NEW WORLD SYMPHONY
ALASDAIR NEALE/ STEVEN JARVI/ ORION WEISS
BEETHOVEN/ GRIEG/ CORIGLIANO (2-10-07)
CORIGLIANO SYMPHONY SOARS WITH NEW WORLD
By Lawrence Budmen
John Corigliano composed his Symphony No.1 in 1990 as a response to the loss of friends and artistic colleagues to the AIDS virus. Nearly two decades later, the piece has achieved the status of an American classic.
The New World Symphony capped its concert Saturday at the Lincoln Theater with an emotionally searing performance of Corigliano’s journey from anger, frustration, and angst to final resignation.
In the grand tradition of Mahler and Shostakovich, Corigliano has fashioned a kaleidoscope of layered instrumental textures. Shrieks from winds and brass disrupt a nightmare tarantella, a portrait of dementia. In the third movement Chaconne, the composer unfurls the kind of impassioned string writing that won him an Oscar for his score for the film The Red Violin. The symphony’s Epilogue builds to a massive climax, then ebbs away to a solo cello that fades into infinity.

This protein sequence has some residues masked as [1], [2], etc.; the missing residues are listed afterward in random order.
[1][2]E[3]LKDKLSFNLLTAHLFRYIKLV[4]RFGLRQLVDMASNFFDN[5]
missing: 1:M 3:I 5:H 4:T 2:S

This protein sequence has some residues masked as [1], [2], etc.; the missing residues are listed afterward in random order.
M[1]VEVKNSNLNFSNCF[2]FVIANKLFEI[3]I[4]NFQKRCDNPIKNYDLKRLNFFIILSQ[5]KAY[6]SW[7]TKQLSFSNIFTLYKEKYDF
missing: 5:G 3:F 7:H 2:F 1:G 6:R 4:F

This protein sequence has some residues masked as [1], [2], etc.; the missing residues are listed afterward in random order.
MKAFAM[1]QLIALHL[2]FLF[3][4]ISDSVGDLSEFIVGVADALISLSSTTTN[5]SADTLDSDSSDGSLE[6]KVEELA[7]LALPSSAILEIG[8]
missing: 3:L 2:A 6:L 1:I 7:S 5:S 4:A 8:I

Led by Alasdair Neale, the orchestra’s principal guest conductor, the New World musicians exhibited prodigious virtuosity. Eschewing melodramatic exaggeration, Neale, a musician of taste and discernment, led a shapely, vital performance.
He powerfully captured Corigliano’s sound world with its panoply of timbres and extremes of volume. In the third movement Giulio’ s Song, Soo Jee Yang’s richly burnished cello solo wove a deeply moving elegy. Prior to the performance and between movements, fragments of the AIDS quilt were projected on a screen behind the orchestra, enhancing the impact of this challenging, disturbing score.
Corigliano’s soundscape tended to eclipse the remainder of the program. The New World’s conducting fellow Steven Jarvi opened the evening with a heavy handed, overly loud account of Beethoven’s Overture to Coriolan.
Orion Weiss, a recent Julliard graduate and student of Emanuel Ax offered a youthful traversal of Grieg’s Piano Concerto in A Minor. Weiss possesses a solid technique but he was hampered by a harsh sounding Yamaha with a limited tonal spectrum.
Despite a fiery cadenza, the pianist’s approach to the first movement was episodic and uneven. Though revealed a penchant for finely spun lyricism in the Adagio and the middle section of the finale, his performance of this pianistic warhorse lacked romantic grandeur and sweep. Neale provided an alert, energetic accompaniment.
For an encore, Weiss played Remembrances, the last of Grieg’s Lyric Pieces, with delicacy and élan.